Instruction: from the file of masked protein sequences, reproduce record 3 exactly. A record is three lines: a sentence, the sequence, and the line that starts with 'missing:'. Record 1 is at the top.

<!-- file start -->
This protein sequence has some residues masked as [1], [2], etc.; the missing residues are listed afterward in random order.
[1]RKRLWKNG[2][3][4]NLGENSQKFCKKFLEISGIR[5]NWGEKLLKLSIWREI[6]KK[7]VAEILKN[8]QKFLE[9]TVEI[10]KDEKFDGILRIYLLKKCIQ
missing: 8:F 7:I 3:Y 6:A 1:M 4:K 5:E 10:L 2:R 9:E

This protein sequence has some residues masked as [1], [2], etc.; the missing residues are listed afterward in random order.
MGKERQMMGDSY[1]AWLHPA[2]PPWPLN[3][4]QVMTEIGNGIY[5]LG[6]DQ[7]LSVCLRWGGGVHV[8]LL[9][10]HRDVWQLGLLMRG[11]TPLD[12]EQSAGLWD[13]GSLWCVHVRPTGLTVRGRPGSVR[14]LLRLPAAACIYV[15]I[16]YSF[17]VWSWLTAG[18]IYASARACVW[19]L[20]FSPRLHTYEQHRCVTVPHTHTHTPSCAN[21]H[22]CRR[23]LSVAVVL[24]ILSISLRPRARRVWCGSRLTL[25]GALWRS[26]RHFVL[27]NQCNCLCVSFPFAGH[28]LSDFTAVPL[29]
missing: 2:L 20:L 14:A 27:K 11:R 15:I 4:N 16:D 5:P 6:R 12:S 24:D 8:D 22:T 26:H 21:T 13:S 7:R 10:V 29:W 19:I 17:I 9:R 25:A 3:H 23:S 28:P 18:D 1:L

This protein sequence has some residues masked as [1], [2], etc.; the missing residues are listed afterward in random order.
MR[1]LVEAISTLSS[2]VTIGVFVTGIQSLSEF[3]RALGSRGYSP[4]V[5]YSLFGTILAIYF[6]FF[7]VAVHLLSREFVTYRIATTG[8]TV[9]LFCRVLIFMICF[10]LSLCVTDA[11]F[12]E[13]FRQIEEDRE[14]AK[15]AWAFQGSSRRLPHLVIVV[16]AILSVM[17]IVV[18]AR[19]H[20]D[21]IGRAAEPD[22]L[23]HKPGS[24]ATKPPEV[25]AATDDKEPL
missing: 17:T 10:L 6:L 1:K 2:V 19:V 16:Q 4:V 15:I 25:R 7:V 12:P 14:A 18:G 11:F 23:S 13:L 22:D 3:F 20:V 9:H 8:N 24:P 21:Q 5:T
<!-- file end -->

This protein sequence has some residues masked as [1], [2], etc.; the missing residues are listed afterward in random order.
MR[1]LVEAISTLSS[2]VTIGVFVTGIQSLSEF[3]RALGSRGYSP[4]V[5]YSLFGTILAIYF[6]FF[7]VAVHLLSREFVTYRIATTG[8]TV[9]LFCRVLIFMICF[10]LSLCVTDA[11]F[12]E[13]FRQIEEDRE[14]AK[15]AWAFQGSSRRLPHLVIVV[16]AILSVM[17]IVV[18]AR[19]H[20]D[21]IGRAAEPD[22]L[23]HKPGS[24]ATKPPEV[25]AATDDKEPL
missing: 17:T 10:L 6:L 1:K 2:V 19:V 16:Q 4:V 15:I 25:R 7:V 12:P 14:A 18:G 11:F 23:S 13:L 22:D 3:F 20:V 9:H 8:N 24:P 21:Q 5:T